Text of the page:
A variety of annual, national juried exhibitions have been emerging in Chicago over the past few years, and now Chuck Gniech, of the Illinois Institute of Art, has mounted his second “Human” exhibition, intending to explore “the human form as well as the human condition.” Ninety artists responded to his nationwide call, and twenty were chosen to participate: painters, sculptors, graphic artists and photographers. As one might expect from artists of our time, the human condition is considered problematic. If there’s any joie de vivre, it’s an occasional enthusiasm for being confused and disoriented, which makes for an art that’s not especially enjoyable to view. Most spectacular is E. Thurston Belmer’s wall size, triple-view of “Jean Porter Green” which the artist calls a “presentation of embodied trauma,” but why should we care about Ms. Green’s problems? She seems to be an aspiring actress auditioning for a role in which she’s not very convincing. I can’t work up a concern for any of the characters on display, despite how tastefully photographed (Ted Preuss), well painted (Brandon Briggs) or well drawn (Marisa Andropolis) they may be. Most of these characters feel depressed, and I’m wondering whether our bleak Chicago winter needs any more discouragement. Even over-indulgence seems unable to raise the spirits, as Nicole McCormick Santiago’s riff on Bruegel’s “Land of Cockaigne” replaces the fanciful whimsy of gluttony with clinical disgust. The one character that seems capable of surviving is the self-portrait by Catherine Maize. At six-by-six inches, it’s the smallest piece in the show, and well hidden within one of the window wells. But it’s also the strongest, as the artist shows herself to be an aging woman of strength and determination, even if she seems poised at the brink of dissolution.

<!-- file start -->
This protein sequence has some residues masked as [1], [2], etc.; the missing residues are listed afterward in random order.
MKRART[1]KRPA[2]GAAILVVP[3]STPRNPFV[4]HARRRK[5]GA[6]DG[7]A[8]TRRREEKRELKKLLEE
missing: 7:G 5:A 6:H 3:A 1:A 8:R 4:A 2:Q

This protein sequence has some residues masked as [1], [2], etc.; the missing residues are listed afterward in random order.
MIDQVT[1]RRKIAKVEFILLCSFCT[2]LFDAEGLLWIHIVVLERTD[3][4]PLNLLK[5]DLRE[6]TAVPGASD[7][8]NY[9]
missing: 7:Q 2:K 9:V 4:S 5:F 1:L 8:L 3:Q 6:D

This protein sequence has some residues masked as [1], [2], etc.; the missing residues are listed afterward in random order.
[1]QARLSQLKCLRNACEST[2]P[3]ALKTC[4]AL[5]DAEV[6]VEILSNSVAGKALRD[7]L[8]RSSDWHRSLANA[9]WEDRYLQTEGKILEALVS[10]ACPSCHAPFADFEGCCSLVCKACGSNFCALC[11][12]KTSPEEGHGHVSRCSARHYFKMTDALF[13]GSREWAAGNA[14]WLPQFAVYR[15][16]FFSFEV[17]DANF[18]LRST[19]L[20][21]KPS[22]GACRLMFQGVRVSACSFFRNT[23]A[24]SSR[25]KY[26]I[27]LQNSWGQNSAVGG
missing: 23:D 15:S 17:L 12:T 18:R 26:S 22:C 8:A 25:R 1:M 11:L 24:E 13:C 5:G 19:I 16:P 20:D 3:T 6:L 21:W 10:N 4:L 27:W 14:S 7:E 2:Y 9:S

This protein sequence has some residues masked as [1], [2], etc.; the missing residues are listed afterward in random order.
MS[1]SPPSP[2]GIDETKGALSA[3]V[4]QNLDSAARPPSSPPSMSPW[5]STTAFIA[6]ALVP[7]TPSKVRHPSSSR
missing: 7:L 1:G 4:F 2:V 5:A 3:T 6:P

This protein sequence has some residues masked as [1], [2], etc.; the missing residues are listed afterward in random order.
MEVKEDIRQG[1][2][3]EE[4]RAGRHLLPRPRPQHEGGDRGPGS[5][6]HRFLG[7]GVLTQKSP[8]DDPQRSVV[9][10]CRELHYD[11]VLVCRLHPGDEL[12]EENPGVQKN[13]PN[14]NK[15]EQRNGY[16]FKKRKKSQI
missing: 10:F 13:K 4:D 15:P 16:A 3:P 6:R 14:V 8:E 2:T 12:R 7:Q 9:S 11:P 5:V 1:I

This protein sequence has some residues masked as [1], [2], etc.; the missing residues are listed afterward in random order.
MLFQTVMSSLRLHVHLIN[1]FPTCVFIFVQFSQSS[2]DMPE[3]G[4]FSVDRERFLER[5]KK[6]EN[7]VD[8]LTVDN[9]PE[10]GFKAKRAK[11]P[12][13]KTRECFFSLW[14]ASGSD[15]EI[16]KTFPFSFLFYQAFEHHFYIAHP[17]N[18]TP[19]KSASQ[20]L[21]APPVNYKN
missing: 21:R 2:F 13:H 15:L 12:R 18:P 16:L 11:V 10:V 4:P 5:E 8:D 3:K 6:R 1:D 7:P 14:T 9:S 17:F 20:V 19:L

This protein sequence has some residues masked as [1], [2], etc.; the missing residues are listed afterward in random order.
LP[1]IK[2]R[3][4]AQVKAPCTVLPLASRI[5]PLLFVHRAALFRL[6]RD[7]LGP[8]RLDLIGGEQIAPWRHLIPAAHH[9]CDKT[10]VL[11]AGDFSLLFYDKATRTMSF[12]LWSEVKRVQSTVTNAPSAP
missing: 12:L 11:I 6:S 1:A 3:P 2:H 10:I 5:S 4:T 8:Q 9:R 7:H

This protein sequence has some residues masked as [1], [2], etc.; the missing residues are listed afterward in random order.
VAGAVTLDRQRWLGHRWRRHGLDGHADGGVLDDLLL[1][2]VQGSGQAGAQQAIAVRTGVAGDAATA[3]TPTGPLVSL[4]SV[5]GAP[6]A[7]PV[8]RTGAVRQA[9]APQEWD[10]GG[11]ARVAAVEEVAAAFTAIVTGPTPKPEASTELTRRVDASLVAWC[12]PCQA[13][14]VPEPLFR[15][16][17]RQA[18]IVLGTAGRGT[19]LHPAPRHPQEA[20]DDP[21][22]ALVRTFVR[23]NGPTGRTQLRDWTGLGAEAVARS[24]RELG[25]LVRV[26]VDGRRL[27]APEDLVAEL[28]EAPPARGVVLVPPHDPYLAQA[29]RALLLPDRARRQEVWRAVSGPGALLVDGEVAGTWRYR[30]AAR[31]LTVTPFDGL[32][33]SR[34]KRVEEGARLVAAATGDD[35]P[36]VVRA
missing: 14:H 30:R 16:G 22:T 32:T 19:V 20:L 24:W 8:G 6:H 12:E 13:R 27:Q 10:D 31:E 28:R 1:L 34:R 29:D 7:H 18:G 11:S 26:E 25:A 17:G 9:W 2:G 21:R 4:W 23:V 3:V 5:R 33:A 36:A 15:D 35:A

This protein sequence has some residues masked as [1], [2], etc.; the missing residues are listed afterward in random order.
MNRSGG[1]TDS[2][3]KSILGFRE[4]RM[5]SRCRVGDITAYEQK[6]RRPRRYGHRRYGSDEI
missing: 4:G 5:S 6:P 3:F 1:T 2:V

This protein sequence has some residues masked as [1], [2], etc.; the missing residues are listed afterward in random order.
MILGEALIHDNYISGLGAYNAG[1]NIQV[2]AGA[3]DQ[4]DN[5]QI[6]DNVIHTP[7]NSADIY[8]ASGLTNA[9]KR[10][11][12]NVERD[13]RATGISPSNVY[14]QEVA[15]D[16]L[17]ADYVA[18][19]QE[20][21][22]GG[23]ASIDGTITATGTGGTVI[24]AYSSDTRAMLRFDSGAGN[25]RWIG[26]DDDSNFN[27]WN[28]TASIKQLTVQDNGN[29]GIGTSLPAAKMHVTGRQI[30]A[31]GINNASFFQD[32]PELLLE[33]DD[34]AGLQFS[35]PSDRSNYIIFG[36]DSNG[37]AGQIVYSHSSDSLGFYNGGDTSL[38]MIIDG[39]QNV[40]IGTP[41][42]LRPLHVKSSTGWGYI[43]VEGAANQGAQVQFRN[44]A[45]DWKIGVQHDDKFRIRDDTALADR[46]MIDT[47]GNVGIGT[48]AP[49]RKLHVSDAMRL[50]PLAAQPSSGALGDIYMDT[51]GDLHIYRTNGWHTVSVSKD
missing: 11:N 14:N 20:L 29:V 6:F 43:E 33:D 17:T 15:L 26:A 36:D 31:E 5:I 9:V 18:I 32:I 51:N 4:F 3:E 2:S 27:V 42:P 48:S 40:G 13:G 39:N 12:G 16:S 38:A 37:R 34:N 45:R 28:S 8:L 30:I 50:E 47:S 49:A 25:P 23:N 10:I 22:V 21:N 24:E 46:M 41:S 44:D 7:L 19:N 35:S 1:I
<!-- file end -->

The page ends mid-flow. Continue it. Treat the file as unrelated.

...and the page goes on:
The problem with so many pay-to-submit shows is getting stuff worth looking at since there’s not much incentive for the most successful artists to participate. This show casts a wide net but offers no cash awards and little national recognition. With windows wrapping around the corner of Lake and Wabash, however, the IIA’s exhibition space, Gallery 180, is about the most visible, conveniently located gallery space in the city, so hopefully the quality of this show will continue to build in future iterations. (Chris Miller)
Through March 1 at Gallery 180, Illinois Institute of Art, 180 North Wabash